Panel seeks to indict ex-Kansai Electric execs over scandals

Yomiuri Shimbun file photo
Kansai Electric Power Co.’s headquarters in Osaka

OSAKA (Jiji Press) — A Japanese panel of citizens has ruled that three former executives of Kansai Electric Power Co. should be indicted over gift and pay scandals, it was learned Monday.

The three are Shosuke Mori, 81, and Makoto Yagi, 72, both former chairman of the Osaka-based power company, as well as former President Shigeki Iwane, 69.

Following the decision, dated July 7, the special investigation squad of the Osaka District Public Prosecutors Office will launch a reinvestigation soon.

The three are among the nine former Kansai Electric executives who were put under the scrutiny of the Osaka No. 2 Committee for the Inquest of Prosecution after escaping indictment over the scandals.

As for the remaining six, the committee decided that it is unreasonable for them not to be indicted.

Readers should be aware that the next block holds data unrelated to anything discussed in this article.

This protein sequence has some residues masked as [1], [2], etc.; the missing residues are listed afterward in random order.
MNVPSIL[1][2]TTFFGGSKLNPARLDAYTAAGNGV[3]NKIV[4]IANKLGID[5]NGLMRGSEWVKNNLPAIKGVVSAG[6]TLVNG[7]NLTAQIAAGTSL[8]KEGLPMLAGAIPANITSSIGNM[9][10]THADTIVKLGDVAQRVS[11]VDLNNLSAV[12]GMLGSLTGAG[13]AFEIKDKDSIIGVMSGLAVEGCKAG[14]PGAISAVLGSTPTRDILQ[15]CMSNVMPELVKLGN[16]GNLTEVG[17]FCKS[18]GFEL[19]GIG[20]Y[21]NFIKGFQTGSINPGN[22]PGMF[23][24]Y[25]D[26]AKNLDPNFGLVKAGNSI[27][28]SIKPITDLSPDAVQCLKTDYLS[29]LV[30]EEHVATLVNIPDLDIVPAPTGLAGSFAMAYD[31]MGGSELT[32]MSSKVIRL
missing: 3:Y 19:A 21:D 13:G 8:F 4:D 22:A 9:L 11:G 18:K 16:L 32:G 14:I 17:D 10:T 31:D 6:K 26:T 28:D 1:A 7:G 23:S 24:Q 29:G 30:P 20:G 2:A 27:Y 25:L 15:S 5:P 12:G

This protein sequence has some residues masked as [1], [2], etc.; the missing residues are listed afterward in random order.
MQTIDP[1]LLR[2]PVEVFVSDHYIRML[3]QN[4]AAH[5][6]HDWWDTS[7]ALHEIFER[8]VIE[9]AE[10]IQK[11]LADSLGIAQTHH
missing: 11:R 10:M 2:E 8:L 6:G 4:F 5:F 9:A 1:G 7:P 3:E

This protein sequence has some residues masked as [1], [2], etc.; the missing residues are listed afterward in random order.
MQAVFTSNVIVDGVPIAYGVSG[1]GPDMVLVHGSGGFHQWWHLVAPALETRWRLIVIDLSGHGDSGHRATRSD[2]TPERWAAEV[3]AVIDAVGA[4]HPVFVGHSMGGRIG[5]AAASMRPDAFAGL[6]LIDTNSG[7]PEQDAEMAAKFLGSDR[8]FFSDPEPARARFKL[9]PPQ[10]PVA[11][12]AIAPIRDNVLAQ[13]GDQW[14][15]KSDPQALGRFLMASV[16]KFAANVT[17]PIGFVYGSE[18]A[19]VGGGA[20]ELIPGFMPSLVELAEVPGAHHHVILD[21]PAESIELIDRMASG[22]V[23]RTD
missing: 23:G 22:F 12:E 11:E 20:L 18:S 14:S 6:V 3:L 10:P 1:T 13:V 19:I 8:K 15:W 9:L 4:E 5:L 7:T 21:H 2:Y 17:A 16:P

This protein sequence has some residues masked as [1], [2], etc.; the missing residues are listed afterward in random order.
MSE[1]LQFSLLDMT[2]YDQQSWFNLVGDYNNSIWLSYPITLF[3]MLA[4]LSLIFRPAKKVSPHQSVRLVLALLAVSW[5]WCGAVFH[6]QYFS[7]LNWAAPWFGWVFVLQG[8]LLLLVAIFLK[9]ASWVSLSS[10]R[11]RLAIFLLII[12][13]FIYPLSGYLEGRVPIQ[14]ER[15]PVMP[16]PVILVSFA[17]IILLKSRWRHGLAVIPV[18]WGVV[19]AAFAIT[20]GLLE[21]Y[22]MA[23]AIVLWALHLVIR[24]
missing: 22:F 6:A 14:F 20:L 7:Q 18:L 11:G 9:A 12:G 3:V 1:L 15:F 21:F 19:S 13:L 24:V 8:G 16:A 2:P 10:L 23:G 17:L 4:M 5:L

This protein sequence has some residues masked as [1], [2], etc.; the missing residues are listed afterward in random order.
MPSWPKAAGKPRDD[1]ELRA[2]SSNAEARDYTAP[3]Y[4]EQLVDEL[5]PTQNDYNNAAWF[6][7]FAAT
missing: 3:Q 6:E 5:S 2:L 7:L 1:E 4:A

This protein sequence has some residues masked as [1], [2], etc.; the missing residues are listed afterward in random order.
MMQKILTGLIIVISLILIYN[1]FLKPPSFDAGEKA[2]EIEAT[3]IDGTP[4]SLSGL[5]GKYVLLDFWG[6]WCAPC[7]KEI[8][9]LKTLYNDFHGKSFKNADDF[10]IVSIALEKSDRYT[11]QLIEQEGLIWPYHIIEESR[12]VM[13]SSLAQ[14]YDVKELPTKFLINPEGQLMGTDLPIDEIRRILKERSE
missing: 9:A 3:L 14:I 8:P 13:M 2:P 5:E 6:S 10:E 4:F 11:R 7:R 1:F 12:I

The three had been accused of embezzlement for receiving money from Kansai Electric in the name of pay as part-time employees after they left their positions, in order to cover the additional taxes they had to pay due to the gift scandal.

In the scandal, which came to light in 2019, many Kansai Electric officials were found to have received cash and goods from the late Eiji Moriyama, former deputy mayor of Takahama, a town in the central Japan prefecture of Fukui. The town hosts the company’s Takahama nuclear power plant.

The three former executives were also accused of violating the companies law by being secretly compensated for part of the pay cuts they took for poor business results following the 2011 nuclear disaster at Tokyo Electric Power Company Holdings Inc.’s Fukushima No. 1 power plant.

The prosecution inquest panel said that the three overstepped the authority granted to them as they decided among them how much compensation they would get.

The panel also ruled that it is unreasonable for the three not to be indicted for allegedly ordering projects to companies linked with the deputy mayor and receiving money and goods in return.

In November last year, the special squad decided not to indict any of the nine former Kansai Electric executives on six charges cited in criminal complaints against them.

In its decision, the panel requested that the public prosecutors find out what had happened in the scandals through compulsory investigations and interviews with those involved.